I was inspired to write this article after attending a corporate gala luncheon sponsored by Canon Canada where Maelle Ricker, Olympic 2010 gold medalist for women’s snowboarding, was a guest speaker.
I mused over the frequency or shall we say, infrequency of world-class competitive cyclists to promote cycling consistently and often, for transportation or as a lifestyle. From Canada it is rare, for any world competitive Canadian cyclist to speak nationally and often, to support cycling infrastructure, particularily with strong, broad market reach. We are not even sure if Lance Armstrong has acted often as public spokesperson in this area. Except for perhaps Ryan Leech.
Over the past few years, Ryan Leech has been one of the rare Canadian cyclists competing internationally who can be an engaging, articulate spokesperson and role model for young and older folks on cycling for fun, recreation, competition or for transportation. It helps that he does have corporate sponsorship of the bike manufacturer, Norco. It also helps he has a clean-cut image with a kick for adventure, BMX-cross bike handling tricks, and now an added dimension as a yoga practitioner and teacher. His yoga interest grew out of his need for injury prevention and cross-training. His appeal is now even more multi-faceted and broader for generating cycling enthusiasm. In this article at the nsbm.com website, he explains the benefits of yoga for mountain bikers.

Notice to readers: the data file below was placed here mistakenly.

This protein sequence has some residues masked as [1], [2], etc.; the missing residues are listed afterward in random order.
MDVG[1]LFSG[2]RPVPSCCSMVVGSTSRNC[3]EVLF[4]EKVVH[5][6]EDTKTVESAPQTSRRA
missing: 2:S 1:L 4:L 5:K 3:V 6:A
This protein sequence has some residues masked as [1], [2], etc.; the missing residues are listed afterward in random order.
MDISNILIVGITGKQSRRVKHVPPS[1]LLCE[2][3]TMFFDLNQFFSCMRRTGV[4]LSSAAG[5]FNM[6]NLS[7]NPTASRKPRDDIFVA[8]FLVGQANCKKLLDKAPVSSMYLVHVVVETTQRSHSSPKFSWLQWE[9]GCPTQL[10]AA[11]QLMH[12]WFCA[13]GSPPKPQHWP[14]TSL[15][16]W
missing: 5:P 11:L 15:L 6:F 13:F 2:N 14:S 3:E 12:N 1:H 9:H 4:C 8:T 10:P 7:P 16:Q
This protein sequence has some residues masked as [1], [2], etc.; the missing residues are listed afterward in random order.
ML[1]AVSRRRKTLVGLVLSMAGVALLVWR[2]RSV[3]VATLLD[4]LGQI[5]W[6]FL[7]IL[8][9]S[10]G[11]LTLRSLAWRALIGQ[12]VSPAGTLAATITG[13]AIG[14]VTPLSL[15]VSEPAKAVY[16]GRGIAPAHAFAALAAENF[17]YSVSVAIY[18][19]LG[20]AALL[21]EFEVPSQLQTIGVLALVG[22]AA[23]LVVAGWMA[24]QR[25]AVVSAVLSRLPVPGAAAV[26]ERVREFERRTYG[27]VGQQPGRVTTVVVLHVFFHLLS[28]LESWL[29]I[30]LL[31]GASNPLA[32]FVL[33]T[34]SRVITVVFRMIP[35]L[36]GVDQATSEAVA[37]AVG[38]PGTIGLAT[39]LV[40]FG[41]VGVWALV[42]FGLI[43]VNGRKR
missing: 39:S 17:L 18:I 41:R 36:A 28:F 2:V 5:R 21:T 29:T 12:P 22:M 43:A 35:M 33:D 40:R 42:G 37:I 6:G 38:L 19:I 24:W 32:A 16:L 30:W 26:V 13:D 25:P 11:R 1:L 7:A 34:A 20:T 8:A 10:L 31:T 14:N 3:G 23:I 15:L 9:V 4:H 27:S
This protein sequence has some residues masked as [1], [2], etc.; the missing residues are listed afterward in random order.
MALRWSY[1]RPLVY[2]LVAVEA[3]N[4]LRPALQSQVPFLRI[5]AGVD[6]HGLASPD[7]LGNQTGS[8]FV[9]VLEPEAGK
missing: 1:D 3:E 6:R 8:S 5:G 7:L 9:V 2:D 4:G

For the last few years, he delivers talks to children across Canada on goal-setting, work perseverance and dazzles them with his bike handling skills. The instructional themes are part of his programs for children, including “Trials of Life”.
Last year, as surprise finish to one of Metro Vancouver’s sustainability public breakfast sessions, he performed some bike tricks. Manoeuvres included leaping onto the conference table plus vaulting himself on bike over 2 probably, petrified workshop people from the audience who laid down on the carpet face-up.
In the latest video released earlier this year by Norco, he guides the viewer on how much easier cycling can become, if it is dovetailed into a person’s daily schedule and lifestyle, as a form of transportation and fitness in one sweep. He speaks on how much easier cycling would be if there was appropriate cycling infrastructure to travel more safely and seamlessly on bike.
There are some facts sprinkled throughout the video on-screen. For instance, within the first year of cycle commuting, a person can lose up to 13 lbs.
Check out this video. Use it to help others understand personal benefits of cycling and good cycling infrastructure. It’s a great tool for a general audience.
Official Web Site for Ryan Leech.